• Rhinestone Suderman

    I think Obama should have showed restraint by stahying out of this mess (in case I haven’ already made that clear.)

    There was a point at the beginning of this, when he could have given a strong speech against Kadafy, if he really wanted him deposed, which could have tipped the balance; then he could have stood back and let the rebels/British/French/U.N. handle it. But, he didn’t—and now, he’s dithering about “Kinetic military action”, which means—what, exactly?

    (And, no, I’m not interested in going to 1973, or what Russia, or China, or whoever, should have done. We can’t change the past, we deal with what’s happening now. And “Now” is America involved in two wars—with serious problems on the Mexican border—a failing economy, and our president wants to indulge in a little “Kinetic military action” in a conflict that doesn’t seem likely to do us much good.)

    Um, the Iranians were already in revolt. And many of them were civilians. And they didn’t have the wherewithal to protect themselves. And what about Syria? They’re having a revolt there, too! And they’re civilians too, aren’t they? So, shouldn’t they be helped? And the Uighers are revolting against the Chinese, and there’s lots of of civilians there, too, and they can’t succeed without some outside help! There’s lots of revolutions going on! Why is Libya the one we’ve got to intervene in, at the moment?

    (Could it be this is more about protecting European oil, and less about protecting civilians?)

    I don’t know about other North African dictators leaving gracefully–but, in the Islamic world, Mubarak only left after a lot of struggle, and all the other tyrants: the mullahs of Iran, Hamas, Hezbollah and the rest, seem either pretty firmly entrenched, or willing to tear everything down around them, if they’re forced out. I think it’s a good bet none of them are going to bow out gracefully, so any American action there means we’re in for a long tussle. . . And what will we gain from it?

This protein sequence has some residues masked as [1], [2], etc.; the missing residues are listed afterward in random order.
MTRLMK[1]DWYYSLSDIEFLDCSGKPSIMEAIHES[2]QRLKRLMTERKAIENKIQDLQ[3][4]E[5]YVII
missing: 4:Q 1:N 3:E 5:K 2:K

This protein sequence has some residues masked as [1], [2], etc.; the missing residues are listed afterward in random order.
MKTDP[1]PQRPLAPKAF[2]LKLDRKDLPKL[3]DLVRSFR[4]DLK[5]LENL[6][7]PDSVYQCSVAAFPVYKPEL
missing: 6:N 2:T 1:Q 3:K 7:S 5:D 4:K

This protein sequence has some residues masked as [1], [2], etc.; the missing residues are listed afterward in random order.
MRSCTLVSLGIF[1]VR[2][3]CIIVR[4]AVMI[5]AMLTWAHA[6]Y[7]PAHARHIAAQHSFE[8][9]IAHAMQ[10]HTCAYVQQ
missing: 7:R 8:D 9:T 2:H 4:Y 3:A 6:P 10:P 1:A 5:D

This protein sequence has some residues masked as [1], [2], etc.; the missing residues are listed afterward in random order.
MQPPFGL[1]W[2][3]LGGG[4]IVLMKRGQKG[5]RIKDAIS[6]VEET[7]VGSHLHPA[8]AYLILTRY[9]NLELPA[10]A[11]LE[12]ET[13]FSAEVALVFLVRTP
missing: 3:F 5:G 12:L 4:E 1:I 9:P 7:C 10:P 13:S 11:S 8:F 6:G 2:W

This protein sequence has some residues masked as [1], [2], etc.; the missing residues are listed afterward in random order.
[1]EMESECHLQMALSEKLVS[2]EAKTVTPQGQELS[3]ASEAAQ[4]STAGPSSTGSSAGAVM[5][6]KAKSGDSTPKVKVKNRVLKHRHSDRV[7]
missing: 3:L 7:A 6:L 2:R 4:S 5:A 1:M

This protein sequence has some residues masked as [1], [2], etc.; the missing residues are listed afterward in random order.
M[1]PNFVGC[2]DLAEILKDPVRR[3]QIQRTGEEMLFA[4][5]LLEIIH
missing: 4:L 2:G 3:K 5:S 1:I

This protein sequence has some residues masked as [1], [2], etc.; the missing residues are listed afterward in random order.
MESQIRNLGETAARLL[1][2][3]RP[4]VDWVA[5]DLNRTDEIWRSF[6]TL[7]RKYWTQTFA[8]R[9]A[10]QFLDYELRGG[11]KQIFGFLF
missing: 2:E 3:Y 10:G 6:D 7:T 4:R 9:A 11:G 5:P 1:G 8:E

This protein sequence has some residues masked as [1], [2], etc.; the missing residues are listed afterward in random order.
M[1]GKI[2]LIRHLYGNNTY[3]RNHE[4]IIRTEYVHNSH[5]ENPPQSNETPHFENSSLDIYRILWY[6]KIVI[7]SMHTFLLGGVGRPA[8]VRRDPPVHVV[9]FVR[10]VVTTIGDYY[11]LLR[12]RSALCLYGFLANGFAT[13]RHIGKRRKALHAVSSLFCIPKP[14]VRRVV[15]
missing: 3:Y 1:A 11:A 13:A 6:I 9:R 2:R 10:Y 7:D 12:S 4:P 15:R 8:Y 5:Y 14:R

• Rhinestone Suderman

    Interventions around the world are likely to gain us a lot of enemies in the long run, no matter who morally justified some might think they are. And, of course, if it’s a question of civilians resisting tyranny, who can’t succeed without outside help—well, the list is endless! The Libyans will just have to get in line!

    (And, wasn’t the U.N. created to deal with these very problems? Guess it’s been too busy condemning Israel of late, to actually do anything.)

    Of course, if America does intervene in Libya, the same old progressive types will denounce it as a “warmonger”, and trying to be “Cop of the world.”

  • Rhinestone Suderman

    Again, if you, an Englishman, support your country’s army going into Libya to help civilians—and you, as a private person, want to send aid to the Libyans—that’s your right. Nobody’s stopping you.

    However, a lot of Americans don’t like this war, and do not support it. And that’s they’re right. We do have a right to say what happens with our army, on our dime, and to criticize our president, if he’s making a mistake.